Junior David Seicianu hopes that his club, Cru, can perpetuate the type of environment in which all Christian students are able to share their beliefs and provide support for one another on the Pacific
As Cru begins to grow and gain more members, Seicianu hopes the club can move past typical stereotypes of Christians and develop into a more universal club focused on aiding the Pacific community as a whole, rather than just focusing on the needs of the club itself.
Seicianu hopes the club will integrate seamlessly into the Pacific community through engagement with
students and faculty, as well as the other clubs on campus.
“I would love for Cru to be a Christian club that breaks the mold of how people typically see Christians,” Seicianu said. “I want it to be inclusive, interested in community needs and foster a more loving community.”
By creating a community that focuses upon inclusivity and support, instead of prayer and exclusivity, Cru will become more than just a club for Christians, it will become a club for Pacific. Cru’s creation will see the number of Christian clubs on campus rise from two to three. While it may seem redundant to have three clubs specifically for Christian students, each one falls within its own niche and serves its own purpose.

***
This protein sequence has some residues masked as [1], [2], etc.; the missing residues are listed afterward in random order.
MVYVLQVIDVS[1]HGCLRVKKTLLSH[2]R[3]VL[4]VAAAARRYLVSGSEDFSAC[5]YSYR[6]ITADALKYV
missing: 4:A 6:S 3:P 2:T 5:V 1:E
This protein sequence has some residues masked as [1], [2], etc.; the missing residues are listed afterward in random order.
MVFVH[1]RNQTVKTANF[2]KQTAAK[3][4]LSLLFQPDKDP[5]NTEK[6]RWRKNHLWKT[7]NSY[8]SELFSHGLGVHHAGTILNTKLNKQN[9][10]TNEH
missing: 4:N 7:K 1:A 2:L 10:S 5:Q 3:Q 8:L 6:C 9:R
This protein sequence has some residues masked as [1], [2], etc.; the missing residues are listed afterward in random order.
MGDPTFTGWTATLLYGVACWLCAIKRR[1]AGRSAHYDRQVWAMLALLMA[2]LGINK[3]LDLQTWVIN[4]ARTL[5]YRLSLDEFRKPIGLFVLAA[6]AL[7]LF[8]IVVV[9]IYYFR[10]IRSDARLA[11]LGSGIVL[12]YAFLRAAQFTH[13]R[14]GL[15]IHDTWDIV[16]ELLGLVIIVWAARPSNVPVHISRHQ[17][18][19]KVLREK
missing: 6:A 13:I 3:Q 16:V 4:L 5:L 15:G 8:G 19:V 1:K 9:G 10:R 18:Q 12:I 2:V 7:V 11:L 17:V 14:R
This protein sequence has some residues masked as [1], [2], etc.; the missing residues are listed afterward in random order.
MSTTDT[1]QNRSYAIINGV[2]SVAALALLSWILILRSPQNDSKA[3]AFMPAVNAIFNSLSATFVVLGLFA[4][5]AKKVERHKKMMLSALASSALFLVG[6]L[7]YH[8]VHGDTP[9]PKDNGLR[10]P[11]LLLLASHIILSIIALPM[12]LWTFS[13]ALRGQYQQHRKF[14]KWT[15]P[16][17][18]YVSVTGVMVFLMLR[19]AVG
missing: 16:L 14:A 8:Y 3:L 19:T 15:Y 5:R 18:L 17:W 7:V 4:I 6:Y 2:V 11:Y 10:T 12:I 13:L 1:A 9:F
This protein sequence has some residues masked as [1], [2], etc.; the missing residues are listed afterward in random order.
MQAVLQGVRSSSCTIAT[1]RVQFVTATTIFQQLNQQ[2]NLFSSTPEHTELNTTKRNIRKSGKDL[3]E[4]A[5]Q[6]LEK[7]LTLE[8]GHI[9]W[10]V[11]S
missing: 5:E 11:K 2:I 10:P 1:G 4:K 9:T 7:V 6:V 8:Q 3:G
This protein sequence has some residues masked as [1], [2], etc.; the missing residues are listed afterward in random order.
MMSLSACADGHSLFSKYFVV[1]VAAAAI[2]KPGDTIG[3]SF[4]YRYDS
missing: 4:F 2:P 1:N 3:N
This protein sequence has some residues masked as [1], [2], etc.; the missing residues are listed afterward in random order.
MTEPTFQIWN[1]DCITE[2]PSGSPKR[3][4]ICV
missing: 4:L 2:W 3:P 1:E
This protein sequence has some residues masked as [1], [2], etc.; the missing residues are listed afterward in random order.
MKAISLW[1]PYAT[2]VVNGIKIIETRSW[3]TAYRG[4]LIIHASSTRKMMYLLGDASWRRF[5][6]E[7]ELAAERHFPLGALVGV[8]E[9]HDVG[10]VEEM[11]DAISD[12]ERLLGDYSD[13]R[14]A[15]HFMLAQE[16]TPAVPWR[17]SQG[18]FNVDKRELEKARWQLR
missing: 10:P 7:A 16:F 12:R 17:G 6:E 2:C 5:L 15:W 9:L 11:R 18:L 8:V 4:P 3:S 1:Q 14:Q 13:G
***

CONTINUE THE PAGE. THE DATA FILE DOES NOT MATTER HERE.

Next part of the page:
Seicianu believes that Cru targets an audience that may overlap with the other two clubs, however, it
also reaches out to a wider community of students not involved in the other two clubs. The Pacific Christian Fellowship (PCF) is sponsored by a local church and the Fellowship of Christian Athletes (FCA) is specifically for Pacific athletes.
Cru is for anyone and everyone that wants to join. All members of the Pacific community are welcome.
“Our club fills a space the other clubs do not,” Seicianu said. “We are student led, and will stay or
cease to exist as a club based on student needs. PCF is sponsored by a local church and had attracted a different target audience. FCA had an athlete audience. We want to cater Cru to be for everyone.”
By competing with other clubs for a Christian audience there is worry that the attendance of both clubs may suffer, creating a divide in the Christian community. However, Seicianu says that this could not be farther from the truth.
“We are not worried. Cru and Christianity have never been about attendance. It is always about who really wants to be there,” Seicianu said. “And we hope we can do our best to serve them.”